Speaking ahead of the official opening of its 56-megawatt Moree project in northern NSW on Friday, FRV Australia managing director Cameron Garnsworthy said the question for international investors was how attractive the policy environment would be once the 2020 target was reached.
"As we march towards 2020, it will get more difficult unless there are changes in the regulation longer term," Mr Garnsworthy said.
"Australia is a key market for us. [But] the question becomes how does the market evolve once we get beyond 2020. That does need to be addressed or considered by the government."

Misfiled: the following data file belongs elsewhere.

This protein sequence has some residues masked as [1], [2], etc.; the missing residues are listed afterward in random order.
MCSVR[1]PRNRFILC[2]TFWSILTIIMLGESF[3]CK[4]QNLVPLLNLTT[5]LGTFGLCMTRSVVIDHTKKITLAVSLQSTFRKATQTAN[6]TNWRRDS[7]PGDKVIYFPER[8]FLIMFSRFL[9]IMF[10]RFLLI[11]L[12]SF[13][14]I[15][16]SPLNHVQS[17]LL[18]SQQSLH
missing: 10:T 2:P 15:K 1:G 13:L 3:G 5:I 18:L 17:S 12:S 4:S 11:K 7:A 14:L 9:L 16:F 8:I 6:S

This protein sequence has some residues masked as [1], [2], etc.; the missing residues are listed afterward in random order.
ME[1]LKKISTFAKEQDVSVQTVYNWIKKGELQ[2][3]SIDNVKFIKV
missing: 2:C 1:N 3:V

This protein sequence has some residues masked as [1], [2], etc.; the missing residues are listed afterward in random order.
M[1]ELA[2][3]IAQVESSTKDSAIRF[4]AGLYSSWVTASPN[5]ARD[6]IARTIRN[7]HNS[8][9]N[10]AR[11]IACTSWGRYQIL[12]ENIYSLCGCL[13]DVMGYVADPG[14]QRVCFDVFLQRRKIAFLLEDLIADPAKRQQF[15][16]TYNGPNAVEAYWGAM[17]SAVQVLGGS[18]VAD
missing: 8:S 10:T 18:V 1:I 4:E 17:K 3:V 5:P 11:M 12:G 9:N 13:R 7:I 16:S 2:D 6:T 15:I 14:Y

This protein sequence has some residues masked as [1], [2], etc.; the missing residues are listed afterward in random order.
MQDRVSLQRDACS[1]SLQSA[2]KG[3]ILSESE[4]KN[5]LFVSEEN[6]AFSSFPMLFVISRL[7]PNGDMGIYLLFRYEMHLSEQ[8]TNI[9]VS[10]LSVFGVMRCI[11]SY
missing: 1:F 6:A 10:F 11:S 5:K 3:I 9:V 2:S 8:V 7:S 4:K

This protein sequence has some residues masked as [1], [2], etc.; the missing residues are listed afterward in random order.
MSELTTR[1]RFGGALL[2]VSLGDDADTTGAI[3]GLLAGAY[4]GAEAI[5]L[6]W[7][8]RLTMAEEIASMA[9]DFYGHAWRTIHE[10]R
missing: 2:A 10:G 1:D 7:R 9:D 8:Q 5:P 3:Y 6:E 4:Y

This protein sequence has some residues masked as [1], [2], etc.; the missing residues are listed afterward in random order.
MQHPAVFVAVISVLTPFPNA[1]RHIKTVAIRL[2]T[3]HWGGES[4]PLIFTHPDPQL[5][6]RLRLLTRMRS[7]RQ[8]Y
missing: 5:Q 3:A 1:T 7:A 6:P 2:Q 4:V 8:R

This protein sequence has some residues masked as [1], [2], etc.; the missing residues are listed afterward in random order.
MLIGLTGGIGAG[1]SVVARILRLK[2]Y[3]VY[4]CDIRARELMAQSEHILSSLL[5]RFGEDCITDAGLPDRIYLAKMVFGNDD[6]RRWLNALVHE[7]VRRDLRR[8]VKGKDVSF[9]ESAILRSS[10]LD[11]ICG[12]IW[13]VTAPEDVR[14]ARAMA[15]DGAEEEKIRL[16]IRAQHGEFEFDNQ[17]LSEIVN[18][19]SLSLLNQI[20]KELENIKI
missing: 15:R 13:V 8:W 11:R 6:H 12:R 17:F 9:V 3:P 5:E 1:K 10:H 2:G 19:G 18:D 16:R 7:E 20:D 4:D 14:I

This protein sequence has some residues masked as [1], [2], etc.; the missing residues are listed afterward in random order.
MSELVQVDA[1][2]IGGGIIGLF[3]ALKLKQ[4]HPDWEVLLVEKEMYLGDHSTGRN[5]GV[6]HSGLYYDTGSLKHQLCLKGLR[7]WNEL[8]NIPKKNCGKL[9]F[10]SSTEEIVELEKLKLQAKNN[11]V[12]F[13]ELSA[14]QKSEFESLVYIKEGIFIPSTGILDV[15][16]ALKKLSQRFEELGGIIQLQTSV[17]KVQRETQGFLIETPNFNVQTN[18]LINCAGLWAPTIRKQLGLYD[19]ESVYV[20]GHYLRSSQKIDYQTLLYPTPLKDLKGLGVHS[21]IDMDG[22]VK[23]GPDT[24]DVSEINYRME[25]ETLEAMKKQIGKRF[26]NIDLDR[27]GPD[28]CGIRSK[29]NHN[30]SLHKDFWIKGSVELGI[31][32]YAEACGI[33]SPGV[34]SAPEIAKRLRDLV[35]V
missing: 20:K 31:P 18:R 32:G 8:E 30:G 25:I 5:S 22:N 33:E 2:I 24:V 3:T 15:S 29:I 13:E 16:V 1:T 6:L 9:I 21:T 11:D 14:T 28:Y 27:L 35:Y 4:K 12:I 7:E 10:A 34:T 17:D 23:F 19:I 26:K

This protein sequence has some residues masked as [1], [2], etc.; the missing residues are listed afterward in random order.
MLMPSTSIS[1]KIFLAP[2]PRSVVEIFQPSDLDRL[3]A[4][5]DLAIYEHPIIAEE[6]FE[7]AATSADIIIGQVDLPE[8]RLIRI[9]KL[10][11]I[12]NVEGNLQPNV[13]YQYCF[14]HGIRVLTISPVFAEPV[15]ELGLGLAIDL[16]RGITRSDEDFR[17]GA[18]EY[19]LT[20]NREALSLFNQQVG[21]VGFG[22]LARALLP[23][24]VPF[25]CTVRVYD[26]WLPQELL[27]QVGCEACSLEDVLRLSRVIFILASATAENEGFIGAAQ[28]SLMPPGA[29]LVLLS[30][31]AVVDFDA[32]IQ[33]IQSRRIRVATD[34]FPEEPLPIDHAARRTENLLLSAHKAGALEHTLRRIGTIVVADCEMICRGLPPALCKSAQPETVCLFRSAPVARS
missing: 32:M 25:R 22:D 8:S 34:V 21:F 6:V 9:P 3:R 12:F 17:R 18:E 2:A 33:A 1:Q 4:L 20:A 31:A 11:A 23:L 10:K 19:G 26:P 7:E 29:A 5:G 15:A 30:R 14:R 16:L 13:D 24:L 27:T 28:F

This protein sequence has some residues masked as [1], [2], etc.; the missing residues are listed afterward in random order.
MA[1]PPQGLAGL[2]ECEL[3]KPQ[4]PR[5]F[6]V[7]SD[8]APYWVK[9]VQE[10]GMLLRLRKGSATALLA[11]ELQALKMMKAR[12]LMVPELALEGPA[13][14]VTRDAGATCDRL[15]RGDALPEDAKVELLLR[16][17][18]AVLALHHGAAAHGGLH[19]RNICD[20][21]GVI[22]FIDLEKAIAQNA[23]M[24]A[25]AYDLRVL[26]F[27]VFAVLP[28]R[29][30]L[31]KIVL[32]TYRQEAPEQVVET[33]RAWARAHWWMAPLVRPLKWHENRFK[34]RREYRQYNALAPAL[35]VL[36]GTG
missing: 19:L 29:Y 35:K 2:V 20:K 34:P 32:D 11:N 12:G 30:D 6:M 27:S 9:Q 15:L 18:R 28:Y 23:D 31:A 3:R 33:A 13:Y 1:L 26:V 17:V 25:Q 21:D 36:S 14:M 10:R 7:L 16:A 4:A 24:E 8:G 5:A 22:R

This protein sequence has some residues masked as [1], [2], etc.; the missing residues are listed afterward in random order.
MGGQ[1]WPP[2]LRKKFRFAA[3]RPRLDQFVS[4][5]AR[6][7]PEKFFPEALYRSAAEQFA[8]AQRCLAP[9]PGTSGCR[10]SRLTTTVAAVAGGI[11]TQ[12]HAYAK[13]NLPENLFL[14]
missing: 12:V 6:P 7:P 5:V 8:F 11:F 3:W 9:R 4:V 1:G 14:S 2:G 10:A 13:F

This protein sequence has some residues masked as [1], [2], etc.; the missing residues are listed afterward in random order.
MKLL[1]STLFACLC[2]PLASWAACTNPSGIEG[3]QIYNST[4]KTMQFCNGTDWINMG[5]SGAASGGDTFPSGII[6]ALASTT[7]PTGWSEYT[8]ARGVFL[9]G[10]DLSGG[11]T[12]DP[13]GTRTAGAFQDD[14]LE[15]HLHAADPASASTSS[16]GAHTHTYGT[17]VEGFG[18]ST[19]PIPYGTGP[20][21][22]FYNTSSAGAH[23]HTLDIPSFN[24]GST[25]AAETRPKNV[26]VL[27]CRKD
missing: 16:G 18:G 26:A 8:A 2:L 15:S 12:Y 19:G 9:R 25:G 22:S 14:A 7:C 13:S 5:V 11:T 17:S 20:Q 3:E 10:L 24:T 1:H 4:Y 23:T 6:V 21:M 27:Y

The $164 million Moree project stands as a landmark in renewables development in Australia, it being one of the few projects that survived the turbulence of the uncertainty over the RET in 2013-2014. The venture was downsized after losing funding from the former Solar Flagships initiative, while Pacific Hydro pulled out at the last minute citing political and market uncertainty.
Supported by both the Australian Renewable Energy Agency and the Clean Energy Finance Corporation, it was the first in Australia to use the "single-axis tracking" system that enables ground-mounted solar panels to track the sun across the sky.
At Moree, use of that technology increases the length of time that the plant generates power by about 30 per cent, allowing it to produce at almost full capacity from about 8:30 am until about 6:30 pm at this time of year, Mr Garnsworthy said.
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